Since a lot of what the company talked about was introduced either in "developer speak"—involving such terms as API and JSON—or involved social networking jargon such as "social graph" and "activity map," we thought it would be handy to break it down for those who aren't as well-versed in such things. What should you do if you don't like the prospect of automatically sharing your activity with everyone you know on Facebook?
Liking without logging in:
The biggest change Facebook has launched will let any Web site you visit display a simple "like" button, for example on a story at CNN.com—although CNN has decided to use the term "recommend" instead. If you click that button, it will show all your friends on Facebook that you liked that story by posting it on your Facebook wall. It will also show you—in the same box on the CNN (TWX) site that has the "recommend" button—how many of your friends liked that story.
Note: The most important aspect of this feature is that CNN and other sites will be able to do this without you logging in with a user name and password and without you clicking any Facebook Connect buttons. All that is required is that you have signed in to Facebook at some point before you visit the site.
As my colleauge Liz Gannes explained in her Apr. 22 post, some sites will be allowed to take this ability even further, showing users personalized content based on the details of their public profile on Facebook.The company will be able to read and interpret that content without asking users. At the moment, only three sites have this extra ability, which Facebook calls "instant personalization"—they are Docs.com (an online document-hosting and editing site from Microsoft), the music site Pandora, and the review site Yelp.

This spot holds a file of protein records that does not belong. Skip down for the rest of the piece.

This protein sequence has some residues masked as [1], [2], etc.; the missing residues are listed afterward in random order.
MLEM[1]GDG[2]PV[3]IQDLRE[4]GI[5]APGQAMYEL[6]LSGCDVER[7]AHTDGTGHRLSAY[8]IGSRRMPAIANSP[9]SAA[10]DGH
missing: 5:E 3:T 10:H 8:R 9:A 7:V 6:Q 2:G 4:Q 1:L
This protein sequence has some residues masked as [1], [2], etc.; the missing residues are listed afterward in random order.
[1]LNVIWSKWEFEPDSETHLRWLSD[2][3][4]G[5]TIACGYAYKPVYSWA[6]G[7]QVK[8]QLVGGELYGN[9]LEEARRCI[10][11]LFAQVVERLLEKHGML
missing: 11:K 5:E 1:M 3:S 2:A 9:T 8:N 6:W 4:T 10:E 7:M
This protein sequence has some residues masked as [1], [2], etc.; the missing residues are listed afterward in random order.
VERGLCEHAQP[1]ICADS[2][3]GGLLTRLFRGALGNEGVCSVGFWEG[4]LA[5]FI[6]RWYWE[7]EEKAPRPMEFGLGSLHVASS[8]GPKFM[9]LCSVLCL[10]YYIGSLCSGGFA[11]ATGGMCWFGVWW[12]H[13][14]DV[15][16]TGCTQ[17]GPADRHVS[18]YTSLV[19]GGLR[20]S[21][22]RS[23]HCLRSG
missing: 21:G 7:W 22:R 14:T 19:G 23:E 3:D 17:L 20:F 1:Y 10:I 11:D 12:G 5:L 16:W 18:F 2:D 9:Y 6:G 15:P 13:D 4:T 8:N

Note: The important thing to note about this feature is that it is opt-in by default, which means it is turned on automatically—and you have to specifically turn it off if you don't want these services to read your profile and customize their services for you.
What should you do?
The easiest way out of all these new features is, of course, simply not to log in to Facebook or to deactivate your account. To do the latter, you have to go to this page, down at the bottom, and click "deactivate."
Note: Doing this doesn't actually cancel your Facebook account; it simply hides it. As Facebook explains on its help pages, "your profile and all information associated with it are immediately made inaccessible to other Facebook users.What this means is that you effectively disappear from the Facebook service.However, if you want to reactivate at some point, we do save your profile information (friends, photos, interests, etc.)." If you actually want to delete it, you have to go here.
But what if you don't want to cancel your account? Then you can do one of several things:
Turn off instant personalization: Uncheck the box at the bottom of this page. This will prevent Facebook from allowing Pandora, Docs.com, and Yelp to show you customized content based on your Facebook details.
But as the site Librarian By Day explains, this won't prevent your friends from sharing certain data about you with those services. And how do you stop that?
Block those applications: If you don't want any information to be shared with those specific apps, either by you or by your friends, you must specifically block each and every one of those apps (luckily, there are only three so far).
You can control which applications are allowed to share your data, as well as what your friends can share about you, on this page. All your privacy settings—such as what turns up when people search for you, whom you have blocked, and so on—can be controlled on this page.
Don't click the "like" button at any of the sites you visit: This will prevent you from sharing that information with your Facebook friends, or having it show up on your wall, and sites won't be able to send updates to your news feed.
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